Business

Hyundai: The (not so little) car company that could (make a profit)

By Branko Brkic 26 October 2009

While American car manufacturers teeter on the edge, the share price of South Korea's Hyundai has rocketed 161% this year. And not based on far-future promise.

Hyundai can, in part, thank the administration of Barack Obama and its “cash for clunkers” programme in realising a record-breaking quarterly profit. But the maker of Elantra and Sonata sedans and the luxury Genesis can also thank its affordable, fuel-efficient and technology-rich cars

Hyundai began life in 1947 as a company known in Korea as a “chaebol”. These were state-supported, family-owned businesses, made up of multiple (later hundreds of) subsidiaries from construction to shipbuilding.  Hyundai built much of South Korea’s modern infrastructure between the end of the Korean War in 1953 through to the 1970s, including dams, motorways and a nuclear plant. In 1967, Hyundai Motors was established in alliance with Ford, and thereafter mainly used Japanese components.

The road for Hyundai has been long and winding. Almost unheard of in the US until 1986, it introduced the small and affordable Excel at a time when most big carmakers had abandoned entry-level cars in favour of high-end, high-priced vehicles. But after selling 100,000 or so in the first seven months, Hyundai’s fresh image got tarnished by perceptions of poor quality and reliability, causing sales to blow out. Instead of quitting the market, the company chose to invest heavily in new designs and overall quality and reliability, and by 1988 was producing cars such as the mid-size Sonata, using its own technology.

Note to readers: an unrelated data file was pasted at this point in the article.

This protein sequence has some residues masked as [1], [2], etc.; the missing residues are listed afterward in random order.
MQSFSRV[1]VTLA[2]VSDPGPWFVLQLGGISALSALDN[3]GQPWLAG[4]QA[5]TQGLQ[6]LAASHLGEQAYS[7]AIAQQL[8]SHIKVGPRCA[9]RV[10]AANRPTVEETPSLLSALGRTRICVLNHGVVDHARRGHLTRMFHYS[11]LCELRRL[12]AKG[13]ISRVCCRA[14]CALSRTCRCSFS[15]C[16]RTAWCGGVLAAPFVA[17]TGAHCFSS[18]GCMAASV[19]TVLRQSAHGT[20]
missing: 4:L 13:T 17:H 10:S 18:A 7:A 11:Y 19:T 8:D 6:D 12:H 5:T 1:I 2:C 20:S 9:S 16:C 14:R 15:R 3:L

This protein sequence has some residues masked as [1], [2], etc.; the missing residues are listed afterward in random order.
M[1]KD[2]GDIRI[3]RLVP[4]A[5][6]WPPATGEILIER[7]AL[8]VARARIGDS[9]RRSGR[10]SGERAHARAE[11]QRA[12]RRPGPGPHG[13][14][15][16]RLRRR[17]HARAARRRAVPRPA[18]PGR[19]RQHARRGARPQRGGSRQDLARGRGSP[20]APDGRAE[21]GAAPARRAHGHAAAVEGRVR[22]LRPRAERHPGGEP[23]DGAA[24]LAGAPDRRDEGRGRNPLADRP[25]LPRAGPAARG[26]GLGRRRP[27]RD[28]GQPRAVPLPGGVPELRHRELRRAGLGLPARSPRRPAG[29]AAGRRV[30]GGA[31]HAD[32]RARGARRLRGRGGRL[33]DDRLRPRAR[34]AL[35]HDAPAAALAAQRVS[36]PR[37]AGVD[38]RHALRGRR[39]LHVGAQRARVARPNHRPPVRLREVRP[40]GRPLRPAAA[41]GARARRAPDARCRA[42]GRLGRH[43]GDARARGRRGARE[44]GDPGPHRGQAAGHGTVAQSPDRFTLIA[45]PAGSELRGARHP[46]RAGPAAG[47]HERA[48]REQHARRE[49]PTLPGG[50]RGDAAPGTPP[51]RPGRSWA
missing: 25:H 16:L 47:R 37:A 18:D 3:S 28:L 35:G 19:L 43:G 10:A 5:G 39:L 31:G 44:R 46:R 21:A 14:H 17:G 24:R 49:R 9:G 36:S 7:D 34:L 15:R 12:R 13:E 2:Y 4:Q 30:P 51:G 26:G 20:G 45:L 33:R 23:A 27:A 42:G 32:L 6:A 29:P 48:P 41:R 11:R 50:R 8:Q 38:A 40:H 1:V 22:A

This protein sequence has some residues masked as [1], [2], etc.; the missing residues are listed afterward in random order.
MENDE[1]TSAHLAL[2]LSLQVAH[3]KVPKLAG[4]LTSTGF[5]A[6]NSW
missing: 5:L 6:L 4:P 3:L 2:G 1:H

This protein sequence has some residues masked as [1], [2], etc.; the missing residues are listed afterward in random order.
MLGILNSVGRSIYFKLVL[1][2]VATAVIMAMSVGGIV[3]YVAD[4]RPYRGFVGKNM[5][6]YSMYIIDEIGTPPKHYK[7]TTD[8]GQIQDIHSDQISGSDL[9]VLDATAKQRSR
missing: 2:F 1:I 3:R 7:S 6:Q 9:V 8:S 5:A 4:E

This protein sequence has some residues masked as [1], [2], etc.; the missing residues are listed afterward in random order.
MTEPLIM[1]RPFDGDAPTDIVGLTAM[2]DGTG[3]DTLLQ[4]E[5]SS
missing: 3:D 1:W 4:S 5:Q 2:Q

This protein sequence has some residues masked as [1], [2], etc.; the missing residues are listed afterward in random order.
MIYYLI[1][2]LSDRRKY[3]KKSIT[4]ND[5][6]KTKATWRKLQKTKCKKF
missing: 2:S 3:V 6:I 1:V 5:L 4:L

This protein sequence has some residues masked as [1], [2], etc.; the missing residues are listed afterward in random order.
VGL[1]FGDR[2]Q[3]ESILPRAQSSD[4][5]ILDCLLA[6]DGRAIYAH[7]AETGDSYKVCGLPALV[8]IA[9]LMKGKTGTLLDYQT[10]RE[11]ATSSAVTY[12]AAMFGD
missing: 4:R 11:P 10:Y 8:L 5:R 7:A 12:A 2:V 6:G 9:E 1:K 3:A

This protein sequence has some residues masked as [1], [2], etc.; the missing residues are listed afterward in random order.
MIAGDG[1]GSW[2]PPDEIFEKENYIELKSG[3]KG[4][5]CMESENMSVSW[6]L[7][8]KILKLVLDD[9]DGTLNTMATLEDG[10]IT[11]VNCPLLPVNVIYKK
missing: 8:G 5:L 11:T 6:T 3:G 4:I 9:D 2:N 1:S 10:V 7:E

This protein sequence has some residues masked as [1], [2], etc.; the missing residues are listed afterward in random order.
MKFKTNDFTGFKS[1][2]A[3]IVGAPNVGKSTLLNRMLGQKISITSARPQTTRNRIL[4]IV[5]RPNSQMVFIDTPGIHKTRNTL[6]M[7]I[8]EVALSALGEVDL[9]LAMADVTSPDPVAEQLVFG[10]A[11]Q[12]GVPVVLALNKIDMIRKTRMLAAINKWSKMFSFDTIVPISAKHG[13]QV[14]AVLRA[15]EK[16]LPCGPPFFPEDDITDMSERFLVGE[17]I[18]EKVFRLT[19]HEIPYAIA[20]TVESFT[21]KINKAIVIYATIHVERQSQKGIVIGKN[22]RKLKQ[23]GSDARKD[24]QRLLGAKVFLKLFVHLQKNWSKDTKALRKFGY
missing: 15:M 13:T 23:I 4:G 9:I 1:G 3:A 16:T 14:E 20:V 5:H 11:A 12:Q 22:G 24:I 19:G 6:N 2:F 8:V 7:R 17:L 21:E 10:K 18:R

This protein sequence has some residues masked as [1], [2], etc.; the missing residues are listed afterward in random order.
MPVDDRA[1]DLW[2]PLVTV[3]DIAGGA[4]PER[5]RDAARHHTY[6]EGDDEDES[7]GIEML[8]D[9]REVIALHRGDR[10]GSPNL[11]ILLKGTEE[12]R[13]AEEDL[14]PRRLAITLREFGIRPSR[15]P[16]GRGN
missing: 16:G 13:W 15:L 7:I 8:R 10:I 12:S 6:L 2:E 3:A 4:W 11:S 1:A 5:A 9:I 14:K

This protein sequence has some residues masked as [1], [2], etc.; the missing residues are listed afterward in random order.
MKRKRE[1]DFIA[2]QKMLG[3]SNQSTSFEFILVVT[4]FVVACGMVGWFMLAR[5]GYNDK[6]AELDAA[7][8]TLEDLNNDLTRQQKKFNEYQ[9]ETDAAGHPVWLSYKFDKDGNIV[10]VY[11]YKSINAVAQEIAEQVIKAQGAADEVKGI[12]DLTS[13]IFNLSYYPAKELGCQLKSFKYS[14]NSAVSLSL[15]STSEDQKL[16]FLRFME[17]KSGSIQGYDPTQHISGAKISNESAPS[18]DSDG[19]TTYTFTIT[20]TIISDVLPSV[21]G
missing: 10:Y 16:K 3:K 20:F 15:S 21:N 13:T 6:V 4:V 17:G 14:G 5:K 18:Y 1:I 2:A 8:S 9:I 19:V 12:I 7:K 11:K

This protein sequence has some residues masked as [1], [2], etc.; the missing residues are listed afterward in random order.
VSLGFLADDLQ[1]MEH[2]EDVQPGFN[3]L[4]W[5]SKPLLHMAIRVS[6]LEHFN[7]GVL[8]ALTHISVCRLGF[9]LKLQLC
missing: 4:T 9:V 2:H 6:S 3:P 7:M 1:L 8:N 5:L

Buying Kia, then South Korea’s number two vehicle brand, in 1998, was where it all began. The acquisition gave the group economies of scale that allowed for aggressive overseas expansion. Hyundai now has factories in China, India, Turkey, the US and Czech Republic, while Kia has plants in China and Slovakia, and has just completed one in the US.

Recently, the US subsidised consumers to buy new, more fuel-efficient vehicles by trading in their old cars, which along with a weak South Korean won made Hyundai’s products far more competitive. But the company’s marketing innovation has also hit the spot. Its 5-year warranties, and the guarantee that customers may return new vehicles for a substantial refund if they lose their jobs, has seen more of its vehicles hitting the road.

In the third quarter Hyundai sold 824,181 vehicles around the world, making for a total of 2.23 million in the first nine months of 2009. That gives it a global market share of 5.5% for the quarter, a giant jump from the 4.4% it held last year this time.

By Mark Allix

Read more: AP, Hyundai historic timeline

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